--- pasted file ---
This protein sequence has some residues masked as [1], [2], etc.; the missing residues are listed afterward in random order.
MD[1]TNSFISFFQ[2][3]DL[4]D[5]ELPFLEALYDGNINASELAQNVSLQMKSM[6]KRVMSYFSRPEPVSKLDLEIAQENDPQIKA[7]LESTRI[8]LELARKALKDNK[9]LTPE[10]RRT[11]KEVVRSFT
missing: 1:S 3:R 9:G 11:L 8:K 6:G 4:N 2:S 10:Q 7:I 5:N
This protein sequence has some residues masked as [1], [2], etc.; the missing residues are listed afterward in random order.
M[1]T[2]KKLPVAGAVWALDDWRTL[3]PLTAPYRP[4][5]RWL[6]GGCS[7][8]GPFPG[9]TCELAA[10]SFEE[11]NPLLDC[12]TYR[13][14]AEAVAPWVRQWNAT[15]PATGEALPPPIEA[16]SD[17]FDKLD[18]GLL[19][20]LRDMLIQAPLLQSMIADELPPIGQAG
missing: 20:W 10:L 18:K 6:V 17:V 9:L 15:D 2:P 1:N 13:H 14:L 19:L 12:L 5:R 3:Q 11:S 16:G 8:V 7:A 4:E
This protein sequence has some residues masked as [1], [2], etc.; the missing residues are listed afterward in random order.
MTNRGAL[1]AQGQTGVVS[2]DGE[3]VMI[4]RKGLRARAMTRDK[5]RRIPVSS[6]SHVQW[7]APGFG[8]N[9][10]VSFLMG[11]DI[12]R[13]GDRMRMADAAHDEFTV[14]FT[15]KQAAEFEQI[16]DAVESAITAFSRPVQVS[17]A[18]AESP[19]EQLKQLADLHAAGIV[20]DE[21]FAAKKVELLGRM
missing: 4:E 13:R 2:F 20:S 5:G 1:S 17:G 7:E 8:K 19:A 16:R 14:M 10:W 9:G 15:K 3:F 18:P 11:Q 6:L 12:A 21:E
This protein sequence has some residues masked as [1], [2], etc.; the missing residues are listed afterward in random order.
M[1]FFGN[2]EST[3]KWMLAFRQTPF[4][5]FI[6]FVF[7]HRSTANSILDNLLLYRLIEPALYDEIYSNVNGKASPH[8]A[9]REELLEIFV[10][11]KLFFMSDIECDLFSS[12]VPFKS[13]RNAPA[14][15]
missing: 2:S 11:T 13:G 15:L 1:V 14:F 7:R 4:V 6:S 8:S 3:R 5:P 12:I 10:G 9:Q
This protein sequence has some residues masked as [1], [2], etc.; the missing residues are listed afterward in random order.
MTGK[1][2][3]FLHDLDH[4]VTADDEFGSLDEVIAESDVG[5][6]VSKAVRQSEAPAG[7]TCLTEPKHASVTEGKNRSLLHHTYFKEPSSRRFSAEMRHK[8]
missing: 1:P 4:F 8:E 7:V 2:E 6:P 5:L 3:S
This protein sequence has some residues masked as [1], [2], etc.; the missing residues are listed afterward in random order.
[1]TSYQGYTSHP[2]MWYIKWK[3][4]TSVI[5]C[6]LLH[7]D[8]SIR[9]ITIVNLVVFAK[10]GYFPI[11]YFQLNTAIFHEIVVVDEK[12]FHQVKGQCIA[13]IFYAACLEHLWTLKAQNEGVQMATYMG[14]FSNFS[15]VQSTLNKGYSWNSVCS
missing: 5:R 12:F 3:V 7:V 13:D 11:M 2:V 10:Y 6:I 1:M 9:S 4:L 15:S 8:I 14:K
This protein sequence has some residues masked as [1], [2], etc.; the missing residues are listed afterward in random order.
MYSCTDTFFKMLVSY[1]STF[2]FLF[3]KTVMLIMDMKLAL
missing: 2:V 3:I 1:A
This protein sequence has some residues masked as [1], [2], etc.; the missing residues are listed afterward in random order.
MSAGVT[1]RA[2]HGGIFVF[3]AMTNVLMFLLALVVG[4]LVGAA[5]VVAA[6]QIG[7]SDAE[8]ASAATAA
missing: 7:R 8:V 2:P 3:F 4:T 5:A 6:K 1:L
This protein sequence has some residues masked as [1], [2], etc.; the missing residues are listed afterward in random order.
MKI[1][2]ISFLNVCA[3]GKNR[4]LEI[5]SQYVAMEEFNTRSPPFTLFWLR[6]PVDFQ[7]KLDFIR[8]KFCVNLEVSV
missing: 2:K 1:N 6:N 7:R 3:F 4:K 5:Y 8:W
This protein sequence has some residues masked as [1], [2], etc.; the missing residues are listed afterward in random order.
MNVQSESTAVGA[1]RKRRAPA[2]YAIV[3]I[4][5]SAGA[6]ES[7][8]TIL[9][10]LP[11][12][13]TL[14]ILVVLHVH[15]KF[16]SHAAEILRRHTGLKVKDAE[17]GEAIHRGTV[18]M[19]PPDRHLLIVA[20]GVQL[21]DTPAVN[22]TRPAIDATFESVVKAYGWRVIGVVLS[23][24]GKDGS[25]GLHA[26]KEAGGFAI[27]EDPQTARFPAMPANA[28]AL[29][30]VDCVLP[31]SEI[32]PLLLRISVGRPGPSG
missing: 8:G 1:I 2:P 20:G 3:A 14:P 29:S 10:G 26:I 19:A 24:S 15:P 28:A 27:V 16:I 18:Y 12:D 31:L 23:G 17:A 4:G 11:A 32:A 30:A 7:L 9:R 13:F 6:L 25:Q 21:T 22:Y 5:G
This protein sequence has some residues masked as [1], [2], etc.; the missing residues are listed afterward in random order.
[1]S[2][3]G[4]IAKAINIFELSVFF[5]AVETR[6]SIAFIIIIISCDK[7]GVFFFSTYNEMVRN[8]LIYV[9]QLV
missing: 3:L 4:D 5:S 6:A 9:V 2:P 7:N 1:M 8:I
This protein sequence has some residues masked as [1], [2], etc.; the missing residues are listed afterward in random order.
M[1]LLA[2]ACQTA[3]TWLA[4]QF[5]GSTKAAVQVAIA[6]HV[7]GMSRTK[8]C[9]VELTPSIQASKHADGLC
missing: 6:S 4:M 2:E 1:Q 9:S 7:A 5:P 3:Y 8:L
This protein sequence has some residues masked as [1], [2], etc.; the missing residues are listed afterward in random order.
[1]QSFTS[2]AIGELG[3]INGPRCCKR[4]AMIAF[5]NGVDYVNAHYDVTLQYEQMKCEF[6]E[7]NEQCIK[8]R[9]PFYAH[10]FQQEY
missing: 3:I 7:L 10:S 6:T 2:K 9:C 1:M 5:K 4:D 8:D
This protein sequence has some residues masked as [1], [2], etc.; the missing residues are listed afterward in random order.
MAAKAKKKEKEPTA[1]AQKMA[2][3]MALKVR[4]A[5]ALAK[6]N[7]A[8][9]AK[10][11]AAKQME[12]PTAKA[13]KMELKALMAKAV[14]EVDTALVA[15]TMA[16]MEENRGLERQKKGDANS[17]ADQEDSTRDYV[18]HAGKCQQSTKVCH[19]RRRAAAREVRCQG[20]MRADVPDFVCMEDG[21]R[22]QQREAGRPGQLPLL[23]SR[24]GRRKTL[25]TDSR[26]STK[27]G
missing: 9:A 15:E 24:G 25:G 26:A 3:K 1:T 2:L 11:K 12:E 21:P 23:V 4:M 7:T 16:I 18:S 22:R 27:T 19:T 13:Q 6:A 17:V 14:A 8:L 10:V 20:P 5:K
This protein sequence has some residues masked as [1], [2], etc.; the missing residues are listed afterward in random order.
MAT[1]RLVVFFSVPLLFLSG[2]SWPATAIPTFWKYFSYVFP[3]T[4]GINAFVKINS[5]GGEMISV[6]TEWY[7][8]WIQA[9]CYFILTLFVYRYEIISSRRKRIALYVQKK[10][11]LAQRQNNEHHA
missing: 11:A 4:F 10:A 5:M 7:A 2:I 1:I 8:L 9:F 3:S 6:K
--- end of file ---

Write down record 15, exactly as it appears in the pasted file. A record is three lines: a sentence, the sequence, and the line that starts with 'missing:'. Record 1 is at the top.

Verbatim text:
This protein sequence has some residues masked as [1], [2], etc.; the missing residues are listed afterward in random order.
MAT[1]RLVVFFSVPLLFLSG[2]SWPATAIPTFWKYFSYVFP[3]T[4]GINAFVKINS[5]GGEMISV[6]TEWY[7][8]WIQA[9]CYFILTLFVYRYEIISSRRKRIALYVQKK[10][11]LAQRQNNEHHA
missing: 11:A 4:F 10:A 5:M 7:A 2:I 1:I 8:L 9:F 3:S 6:K